2.155. Ψαμμήτιχος μέν νυν οὕτω ἔσχε Αἴγυπτον. τοῦ δὲ χρηστηρίου τοῦ ἐν Αἰγύπτῳ πολλὰ ἐπεμνήσθην ἤδη, καὶ δὴ λόγον περὶ αὐτοῦ ὡς ἀξίου ἐόντος ποιήσομαι. τὸ γὰρ χρηστήριον τοῦτο τὸ ἐν Αἰγύπτῳ ἐστὶ μὲν Λητοῦς ἱρόν, ἐν πόλι δὲ μεγάλῃ ἱδρυμένον κατὰ τὸ Σεβεννυτικὸν καλεόμενον στόμα τοῦ Νείλου, ἀναπλέοντι ἀπὸ θαλάσσης ἄνω. οὔνομα δὲ τῇ πόλι ταύτῃ ὅκου τὸ χρηστήριον ἐστὶ Βουτώ, ὡς καὶ πρότερον ὠνόμασταί μοι. ἱρὸν δὲ ἐστὶ ἐν τῇ Βουτοῖ ταύτῃ Ἀπόλλωνος καὶ Ἀρτέμιδος, καὶ ὅ γε νηὸς τῆς Λητοῦς, ἐν τῷ δὴ τὸ χρηστήριον ἔνι, αὐτός τε τυγχάνει ἐὼν μέγας καὶ τὰ προπύλαια ἔχει ἐς ὕψος δέκα ὀργυιέων. τὸ δέ μοι τῶν φανερῶν ἦν θῶμα μέγιστον παρεχόμενον, φράσω· ἔστι ἐν τῷ τεμένεϊ τούτῳ Λητοῦς νηὸς ἐξ ἑνὸς λίθου πεποιημένος ἔς τε ὕψος καὶ ἐς μῆκος καὶ τοῖχος ἕκαστος τούτοισι ἴσος τεσσεράκοντα πηχέων τούτων ἕκαστον ἐστί, τὸ δὲ καταστέγασμα τῆς ὀροφῆς ἄλλος ἐπίκειται λίθος, ἔχων τὴν παρωροφίδα τετράπηχυν. 2.156. οὕτω μέν νυν ὁ νηὸς τῶν φανερῶν μοι τῶν περὶ τοῦτο τὸ ἱρὸν ἐστὶ θωμαστότατον, τῶν δὲ δευτέρων νῆσος ἡ Χέμμις καλευμένη· ἔστι μὲν ἐν λίμνῃ βαθέῃ καὶ πλατέῃ κειμένη παρὰ τὸ ἐν Βουτοῖ ἱρόν, λέγεται δὲ ὑπʼ Αἰγυπτίων εἶναι αὕτη ἡ νῆσος πλωτή. αὐτὸς μὲν ἔγωγε οὔτε πλέουσαν οὔτε κινηθεῖσαν εἶδον, τέθηπα δὲ ἀκούων εἰ νῆσος ἀληθέως ἐστὶ πλωτή. ἐν δὲ ὦν ταύτῃ νηός τε Ἀπόλλωνος μέγας ἔνι καὶ βωμοὶ τριφάσιοι ἐνιδρύαται, ἐμπεφύκασι δʼ ἐν αὐτῇ φοίνικες συχνοὶ καὶ ἄλλα δένδρεα καὶ καρποφόρα καὶ ἄφορα πολλά. λόγον δὲ τόνδε ἐπιλέγοντες οἱ Αἰγύπτιοι φασὶ εἶναι αὐτὴν πλωτήν, ὡς ἐν τῇ νήσῳ ταύτῃ οὐκ ἐούσῃ πρότερον πλωτῇ Λητώ, ἐοῦσα τῶν ὀκτὼ θεῶν τῶν πρώτων γενομένων, οἰκέουσα δὲ ἐν Βουτοῖ πόλι, ἵνα δή οἱ τὸ χρηστήριον τοῦτο ἐστί, Ἀπόλλωνα παρʼ Ἴσιος παρακαταθήκην δεξαμένη διέσωσε κατακρύψασα ἐν τῇ νῦν πλωτῇ λεγομένῃ νήσῳ, ὅτε τὸ πᾶν διζήμενος ὁ Τυφῶν ἐπῆλθε, θέλων ἐξευρεῖν τοῦ Ὀσίριος τὸν παῖδα. Ἀπόλλωνα δὲ καὶ Ἄρτεμιν Διονύσου καὶ Ἴσιος λέγουσι εἶναι παῖδας, Λητοῦν δὲ τροφὸν αὐτοῖσι καὶ σώτειραν γενέσθαι. Αἰγυπτιστὶ δὲ Ἀπόλλων μὲν Ὦρος, Δημήτηρ δὲ Ἶσις, Ἄρτεμις δὲ Βούβαστις. ἐκ τούτου δὲ τοῦ λόγου καὶ οὐδενὸς ἄλλου Αἰσχύλος ὁ Εὐφορίωνος ἥρπασε τὸ ἐγὼ φράσω, μοῦνος δὴ ποιητέων τῶν προγενομένων· ἐποίησε γὰρ Ἄρτεμιν εἶναι θυγατέρα Δήμητρος. τὴν δὲ νῆσον διὰ τοῦτο γενέσθαι πλωτήν. ταῦτα μὲν οὕτω λέγουσι.
2.158. Ψαμμητίχου δὲ Νεκῶς παῖς ἐγένετο καὶ ἐβασίλευσε Αἰγύπτου, ὃς τῇ διώρυχι ἐπεχείρησε πρῶτος τῇ ἐς τὴν Ἐρυθρὴν θάλασσαν φερούσῃ, τὴν Δαρεῖος ὁ Πέρσης δεύτερα διώρυξε· τῆς μῆκος ἐστὶ πλόος ἡμέραι τέσσερες, εὖρος δὲ ὠρύχθη ὥστε τριήρεας δύο πλέειν ὁμοῦ ἐλαστρευμένας. ἦκται δὲ ἀπὸ τοῦ Νείλου τὸ ὕδωρ ἐς αὐτήν· ἦκται δὲ κατύπερθε ὀλίγον Βουβάστιος πόλιος παρὰ Πάτουμον τὴν Ἀραβίην πόλιν, ἐσέχει δὲ ἐς τὴν Ἐρυθρὴν θάλασσαν. ὀρώρυκται δὲ πρῶτον μὲν τοῦ πεδίου τοῦ Αἰγυπτίου τὰ πρὸς Ἀραβίην ἔχοντα· ἔχεται δὲ κατύπερθε τοῦ πεδίου τὸ κατὰ Μέμφιν τεῖνον ὄρος, ἐν τῷ αἱ λιθοτομίαι ἔνεισι· τοῦ ὦν δὴ ὄρεος τούτου παρὰ τὴν ὑπώρεαν ἦκται ἡ διῶρυξ ἀπʼ ἑσπέρης μακρὴ πρὸς τὴν ἠῶ, καὶ ἔπειτα τείνει ἐς διασφάγας, φέρουσα ἀπὸ τοῦ ὄρεος πρὸς μεσαμβρίην τε καὶ νότον ἄνεμον ἐς τὸν κόλπον τὸν Ἀράβιον. τῇ δὲ ἐλάχιστον ἐστὶ καὶ συντομώτατον ἐκ τῆς βορηίης θαλάσσης ὑπερβῆναι ἐς τὴν νοτίην καὶ Ἐρυθρὴν τὴν αὐτὴν ταύτην καλεομένην, ἀπὸ τοῦ Κασίου ὄρεος τοῦ οὐρίζοντος Αἴγυπτόν τε καὶ Συρίην, ἀπὸ τούτου εἰσὶ στάδιοι ἀπαρτὶ χίλιοι ἐς τὸν Ἀράβιον κόλπον. τοῦτο μὲν τὸ συντομώτατον, ἡ δὲ διῶρυξ πολλῷ μακροτέρη, ὅσῳ σκολιωτέρη ἐστί· τὴν ἐπὶ Νεκῶ βασιλέος ὀρύσσοντες Αἰγυπτίων ἀπώλοντο δυώδεκα μυριάδες. Νεκῶς μέν νυν μεταξὺ ὀρύσσων ἐπαύσατο μαντηίου ἐμποδίου γενομένου τοιοῦδε, τῷ βαρβάρῳ αὐτὸν προεργάζεσθαι. βαρβάρους δὲ πάντας οἱ Αἰγύπτιοι καλέουσι τοὺς μὴ σφίσι ὁμογλώσσους.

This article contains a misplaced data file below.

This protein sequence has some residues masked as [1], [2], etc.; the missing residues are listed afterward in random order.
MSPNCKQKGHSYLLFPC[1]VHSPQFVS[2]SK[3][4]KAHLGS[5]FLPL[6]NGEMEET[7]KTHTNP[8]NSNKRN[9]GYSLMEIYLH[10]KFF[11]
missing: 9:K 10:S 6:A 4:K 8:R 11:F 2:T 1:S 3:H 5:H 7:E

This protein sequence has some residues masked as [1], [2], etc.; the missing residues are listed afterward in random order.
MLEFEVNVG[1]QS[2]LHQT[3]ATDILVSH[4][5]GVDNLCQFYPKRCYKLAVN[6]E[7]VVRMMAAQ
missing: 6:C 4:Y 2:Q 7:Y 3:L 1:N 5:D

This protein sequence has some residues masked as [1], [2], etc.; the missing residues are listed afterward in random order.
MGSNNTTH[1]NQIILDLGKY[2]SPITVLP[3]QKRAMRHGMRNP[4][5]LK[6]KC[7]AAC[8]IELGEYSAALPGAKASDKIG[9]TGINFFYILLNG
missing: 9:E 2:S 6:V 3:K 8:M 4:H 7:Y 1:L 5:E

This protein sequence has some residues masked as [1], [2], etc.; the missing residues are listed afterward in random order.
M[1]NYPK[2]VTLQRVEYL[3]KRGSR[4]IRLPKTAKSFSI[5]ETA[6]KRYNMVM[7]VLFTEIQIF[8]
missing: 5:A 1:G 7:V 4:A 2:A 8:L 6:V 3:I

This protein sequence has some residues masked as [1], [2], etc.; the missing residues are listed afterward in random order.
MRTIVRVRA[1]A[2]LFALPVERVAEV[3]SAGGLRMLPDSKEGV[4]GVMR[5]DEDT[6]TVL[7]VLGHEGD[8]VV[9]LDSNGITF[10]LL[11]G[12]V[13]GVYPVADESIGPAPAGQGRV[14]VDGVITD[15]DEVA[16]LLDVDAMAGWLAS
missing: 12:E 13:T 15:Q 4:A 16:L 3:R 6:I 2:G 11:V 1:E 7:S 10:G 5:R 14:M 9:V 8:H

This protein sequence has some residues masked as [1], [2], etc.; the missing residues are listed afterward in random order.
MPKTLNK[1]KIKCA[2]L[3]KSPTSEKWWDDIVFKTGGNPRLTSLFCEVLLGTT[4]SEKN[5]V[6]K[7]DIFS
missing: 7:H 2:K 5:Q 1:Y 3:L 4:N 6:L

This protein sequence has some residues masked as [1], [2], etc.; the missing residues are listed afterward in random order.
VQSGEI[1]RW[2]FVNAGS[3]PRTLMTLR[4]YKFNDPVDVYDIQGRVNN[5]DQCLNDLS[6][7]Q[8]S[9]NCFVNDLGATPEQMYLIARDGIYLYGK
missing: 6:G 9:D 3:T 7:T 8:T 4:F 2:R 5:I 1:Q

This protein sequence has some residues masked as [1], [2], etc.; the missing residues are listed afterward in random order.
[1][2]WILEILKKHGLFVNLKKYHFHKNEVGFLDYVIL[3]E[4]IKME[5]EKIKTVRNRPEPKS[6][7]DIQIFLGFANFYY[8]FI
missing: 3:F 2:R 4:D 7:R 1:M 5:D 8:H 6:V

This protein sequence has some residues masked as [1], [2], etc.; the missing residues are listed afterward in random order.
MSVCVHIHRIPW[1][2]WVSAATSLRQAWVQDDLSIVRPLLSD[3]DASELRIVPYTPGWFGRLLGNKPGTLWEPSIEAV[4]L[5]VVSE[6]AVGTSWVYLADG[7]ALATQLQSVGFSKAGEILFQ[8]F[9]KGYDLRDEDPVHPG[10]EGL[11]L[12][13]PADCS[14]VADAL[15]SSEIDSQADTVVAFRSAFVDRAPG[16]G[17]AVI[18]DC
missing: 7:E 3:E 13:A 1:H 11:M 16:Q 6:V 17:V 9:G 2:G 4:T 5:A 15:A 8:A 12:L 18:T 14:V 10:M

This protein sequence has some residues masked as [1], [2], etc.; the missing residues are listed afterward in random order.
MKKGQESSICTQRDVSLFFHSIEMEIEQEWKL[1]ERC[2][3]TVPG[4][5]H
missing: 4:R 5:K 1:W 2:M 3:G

2.161. ψάμμιος δὲ ἓξ ἔτεα μοῦνον βασιλεύσαντος Αἰγύπτου καὶ στρατευσαμένου ἐς Αἰθιοπίην καὶ μεταυτίκα τελευτήσαντος ἐξεδέξατο Ἀπρίης ὁ Ψάμμιος· ὃς μετὰ Ψαμμήτιχον τὸν ἑωυτοῦ προπάτορα ἐγένετο εὐδαιμονέστατος τῶν πρότερον βασιλέων, ἐπʼ ἔτεα πέντε καὶ εἴκοσι ἄρξας, ἐν τοῖσι ἐπί τε Σιδῶνα στρατὸν ἤλασε καὶ ἐναυμάχησε τῷ Τυρίῳ. ἐπεὶ δέ οἱ ἔδεε κακῶς γενέσθαι, ἐγίνετο ἀπὸ προφάσιος τὴν ἐγὼ μεζόνως μὲν ἐν τοῖσι Λιβυκοῖσι λόγοισι ἀπηγήσομαι, μετρίως δʼ ἐν τῷ παρεόντι. ἀποπέμψας γὰρ στράτευμα ὁ Ἀπρίης ἐπὶ Κυρηναίους μεγαλωστὶ προσέπταισε, Αἰγύπτιοι δὲ ταῦτα ἐπιμεμφόμενοι ἀπέστησαν ἀπʼ αὐτοῦ, δοκέοντες τὸν Ἀπρίην ἐκ προνοίης αὐτοὺς ἀποπέμψαι ἐς φαινόμενον κακόν, ἵνα δὴ σφέων φθορὴ γένηται, αὐτὸς δὲ τῶν λοιπῶν Αἰγυπτίων ἀσφαλέστερον ἄρχοι. ταῦτα δὲ δεινὰ ποιεύμενοι οὗτοί τε οἱ ἀπονοστήσαντες καὶ οἱ τῶν ἀπολομένων φίλοι ἀπέστησαν ἐκ τῆς ἰθέης.
4.1. μετὰ δὲ τὴν Βαβυλῶνος αἵρεσιν ἐγένετο ἐπὶ Σκύθας αὐτοῦ Δαρείου ἔλασις· ἀνθεύσης γὰρ τῆς Ἀσίης ἀνδράσι καὶ χρημάτων μεγάλων συνιόντων, ἐπεθύμησε ὁ Δαρεῖος τίσασθαι Σκύθας, ὅτι ἐκεῖνοι πρότεροι ἐσβαλόντες ἐς τὴν Μηδικὴν καὶ νικήσαντες μάχῃ τοὺς ἀντιουμένους ὑπῆρξαν ἀδικίης. τῆς γὰρ ἄνω Ἀσίης ἦρξαν, ὡς καὶ πρότερον μοι εἴρηται, Σκύθαι ἔτεα δυῶν δέοντα τριήκοντα. Κιμμερίους γὰρ ἐπιδιώκοντες ἐσέβαλον ἐς τὴν Ἀσίην, καταπαύσαντες τῆς ἀρχῆς Μήδους· οὗτοι γὰρ πρὶν ἢ Σκύθας ἀπικέσθαι ἦρχον τῆς Ἀσίης. τοὺς δὲ Σκύθας ἀποδημήσαντας ὀκτὼ καὶ εἴκοσι ἔτεα καὶ διὰ χρόνου τοσούτου κατιόντας ἐς τὴν σφετέρην ἐξεδέξατο οὐκ ἐλάσσων πόνος τοῦ Μηδικοῦ· εὗρον γὰρ ἀντιουμένην σφίσι στρατιήν οὐκ ὀλίγην. αἱ γὰρ τῶν Σκυθέων γυναῖκες, ὥς σφι οἱ ἄνδρες ἀπῆσαν χρόνον πολλόν, ἐφοίτεον παρὰ τοὺς δούλους.